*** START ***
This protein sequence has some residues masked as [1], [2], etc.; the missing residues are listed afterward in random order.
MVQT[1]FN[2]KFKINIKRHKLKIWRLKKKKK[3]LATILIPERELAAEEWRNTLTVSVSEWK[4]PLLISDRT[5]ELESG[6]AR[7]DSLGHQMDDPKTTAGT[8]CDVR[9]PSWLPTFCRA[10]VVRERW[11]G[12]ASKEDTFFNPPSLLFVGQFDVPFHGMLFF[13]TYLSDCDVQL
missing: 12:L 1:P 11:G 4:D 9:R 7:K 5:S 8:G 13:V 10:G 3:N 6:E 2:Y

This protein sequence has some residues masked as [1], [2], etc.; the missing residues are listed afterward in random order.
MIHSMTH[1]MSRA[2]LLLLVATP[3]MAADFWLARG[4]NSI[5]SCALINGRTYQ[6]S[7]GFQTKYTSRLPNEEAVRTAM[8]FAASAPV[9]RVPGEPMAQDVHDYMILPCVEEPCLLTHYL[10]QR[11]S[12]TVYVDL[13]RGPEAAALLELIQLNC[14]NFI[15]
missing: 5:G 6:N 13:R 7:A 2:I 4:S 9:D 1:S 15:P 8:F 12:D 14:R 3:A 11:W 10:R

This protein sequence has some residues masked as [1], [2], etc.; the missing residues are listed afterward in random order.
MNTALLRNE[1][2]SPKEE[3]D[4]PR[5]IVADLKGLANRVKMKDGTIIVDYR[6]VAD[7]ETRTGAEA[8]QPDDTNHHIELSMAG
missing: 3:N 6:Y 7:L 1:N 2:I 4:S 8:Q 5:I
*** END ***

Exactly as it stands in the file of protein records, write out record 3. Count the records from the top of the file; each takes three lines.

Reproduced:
This protein sequence has some residues masked as [1], [2], etc.; the missing residues are listed afterward in random order.
MNTALLRNE[1][2]SPKEE[3]D[4]PR[5]IVADLKGLANRVKMKDGTIIVDYR[6]VAD[7]ETRTGAEA[8]QPDDTNHHIELSMAG
missing: 3:N 6:Y 7:L 1:N 2:I 4:S 8:Q 5:I